The rise of e-commerce and the struggle many brick-and-mortar retail stores face is nothing new.  Customers are increasingly choosing to shop for clothes, furniture and even groceries from the convenience of their own homes. More recently, however, this shift in the way consumers shop has given rise to new types of retail stores – small showrooms and “pop-up shops.” While showrooms are not entirely new concepts, purely digital companies are increasingly opening up physical showrooms where customers can see and touch merchandise before deciding to buy, while the actual transactions often remain online. Pop-up shops – another retail store model – allow retailers (often online or seasonal retailers) to have a physical presence for a limited duration to essentially test run whether a permanent store would be lucrative.   Continue Reading From Digital to Physical: New Considerations for Retail Leasing with the Rise of E-Commerce into Physical Spaces

Most retail tenants desire to locate their respective businesses amongst other retail businesses in malls, retail shopping centers or other mixed-use centers. Therefore, when negotiating retail leases, some of the most heavily discussed provisions involve the tenant’s share of Common Area Maintenance (“CAM”) expenses. CAM expenses essentially determine how much money a tenant will contribute to the upkeep and maintenance of the surrounding shopping center owned by the landlord. Continue Reading Considerations When Negotiating Common Area Maintenance Costs in Retail Leases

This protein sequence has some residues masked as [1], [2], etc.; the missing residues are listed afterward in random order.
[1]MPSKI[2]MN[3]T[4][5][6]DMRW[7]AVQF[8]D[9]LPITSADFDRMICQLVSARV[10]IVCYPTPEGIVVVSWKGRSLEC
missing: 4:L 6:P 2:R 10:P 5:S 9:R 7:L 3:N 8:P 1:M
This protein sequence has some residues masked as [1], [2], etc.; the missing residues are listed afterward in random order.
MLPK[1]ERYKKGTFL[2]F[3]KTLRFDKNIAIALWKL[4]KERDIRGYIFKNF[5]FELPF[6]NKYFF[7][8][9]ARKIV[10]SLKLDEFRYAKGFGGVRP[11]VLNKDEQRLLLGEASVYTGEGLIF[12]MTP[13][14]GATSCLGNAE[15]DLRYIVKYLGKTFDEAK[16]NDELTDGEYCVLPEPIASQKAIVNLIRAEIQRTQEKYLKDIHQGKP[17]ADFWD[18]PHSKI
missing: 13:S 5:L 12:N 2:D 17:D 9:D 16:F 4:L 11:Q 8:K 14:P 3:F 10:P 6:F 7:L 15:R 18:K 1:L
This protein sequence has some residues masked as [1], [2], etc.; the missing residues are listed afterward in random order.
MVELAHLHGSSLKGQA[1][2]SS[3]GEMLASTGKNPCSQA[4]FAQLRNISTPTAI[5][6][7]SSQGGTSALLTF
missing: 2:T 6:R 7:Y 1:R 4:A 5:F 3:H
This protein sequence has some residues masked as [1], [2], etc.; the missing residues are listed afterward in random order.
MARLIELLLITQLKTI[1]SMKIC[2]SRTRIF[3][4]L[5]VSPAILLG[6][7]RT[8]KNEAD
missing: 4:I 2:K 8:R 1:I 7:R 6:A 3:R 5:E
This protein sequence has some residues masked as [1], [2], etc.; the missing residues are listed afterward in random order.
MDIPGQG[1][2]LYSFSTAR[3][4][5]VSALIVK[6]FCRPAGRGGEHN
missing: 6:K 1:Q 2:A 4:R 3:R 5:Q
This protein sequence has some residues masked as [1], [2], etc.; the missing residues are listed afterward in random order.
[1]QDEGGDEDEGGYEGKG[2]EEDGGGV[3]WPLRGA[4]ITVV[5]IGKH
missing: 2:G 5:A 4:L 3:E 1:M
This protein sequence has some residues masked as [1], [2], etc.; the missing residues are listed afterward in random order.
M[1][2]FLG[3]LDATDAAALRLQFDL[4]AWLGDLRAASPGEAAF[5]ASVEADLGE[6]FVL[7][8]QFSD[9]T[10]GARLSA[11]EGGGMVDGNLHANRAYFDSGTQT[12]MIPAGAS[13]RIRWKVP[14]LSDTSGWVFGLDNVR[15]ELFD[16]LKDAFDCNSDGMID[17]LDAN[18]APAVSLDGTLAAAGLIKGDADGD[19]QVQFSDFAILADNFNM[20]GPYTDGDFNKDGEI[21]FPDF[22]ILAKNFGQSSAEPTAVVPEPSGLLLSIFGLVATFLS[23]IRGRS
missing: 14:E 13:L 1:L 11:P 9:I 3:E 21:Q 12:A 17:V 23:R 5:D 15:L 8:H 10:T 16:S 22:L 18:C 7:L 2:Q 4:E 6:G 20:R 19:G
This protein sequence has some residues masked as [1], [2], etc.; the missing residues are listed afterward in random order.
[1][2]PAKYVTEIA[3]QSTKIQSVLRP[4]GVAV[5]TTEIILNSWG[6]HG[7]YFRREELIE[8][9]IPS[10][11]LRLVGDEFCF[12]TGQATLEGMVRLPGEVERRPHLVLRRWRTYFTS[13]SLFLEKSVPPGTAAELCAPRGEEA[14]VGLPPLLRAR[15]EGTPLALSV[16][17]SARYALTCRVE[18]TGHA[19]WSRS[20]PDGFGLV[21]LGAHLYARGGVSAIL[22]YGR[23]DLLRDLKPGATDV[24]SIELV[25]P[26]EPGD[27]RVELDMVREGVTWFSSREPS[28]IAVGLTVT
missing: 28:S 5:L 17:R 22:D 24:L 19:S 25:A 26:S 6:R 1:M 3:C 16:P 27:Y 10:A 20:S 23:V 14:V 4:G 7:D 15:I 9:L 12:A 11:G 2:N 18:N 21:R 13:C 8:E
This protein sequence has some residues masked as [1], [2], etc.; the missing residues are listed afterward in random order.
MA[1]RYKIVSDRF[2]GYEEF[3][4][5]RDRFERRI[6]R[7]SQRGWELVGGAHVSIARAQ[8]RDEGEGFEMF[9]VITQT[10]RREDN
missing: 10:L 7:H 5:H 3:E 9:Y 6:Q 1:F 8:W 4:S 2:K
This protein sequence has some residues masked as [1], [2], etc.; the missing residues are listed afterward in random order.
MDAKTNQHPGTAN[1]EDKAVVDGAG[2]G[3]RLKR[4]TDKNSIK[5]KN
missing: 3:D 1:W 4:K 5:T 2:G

E-commerce and online shopping are here to stay, but the explosion of new technology and the number of resources available to facilitate online shopping is an opportunity for retailers to embrace new ideas and concepts that will increase foot traffic to their physical locations. The store-within-a-store concept isn’t new, but the type of store-within-a-store retailers have conventionally seen is changing and bringing in new business. Continue Reading Retailers Should Ensure Flexibility in Lease Agreements for In-Store Partners

A local newspaper, The Desert Sun, has reported that downtown Palm Springs is in the midst of an economic revitalization. Locals have noticed an increase in foot traffic with the opening of several new stores (including Starbucks, MAC Cosmetics and H&M), and further development is planned. The city held a “grand opening” for the area in late 2017, and Palm Springs city council member Christy Holstege has even referred to a “Palm Springs renaissance.” Continue Reading Palm Springs Retail Revitalization Potentially at Risk

The Westside Pavilion—the 755,000 square foot, 1970s fortress-style mall located in West Los Angeles—has been put up for sale by its owner, Santa Monica-based REIT Macerich Co. Tom O’Hern, Macerich’s CFO, predicted that the property would likely sell within a year. And although the Westside Pavilion is facing many of the same systemic pressures that other malls are facing nationwide, those are not the only reasons the mall is up for sale. Continue Reading A Unique Situation for a Unique Asset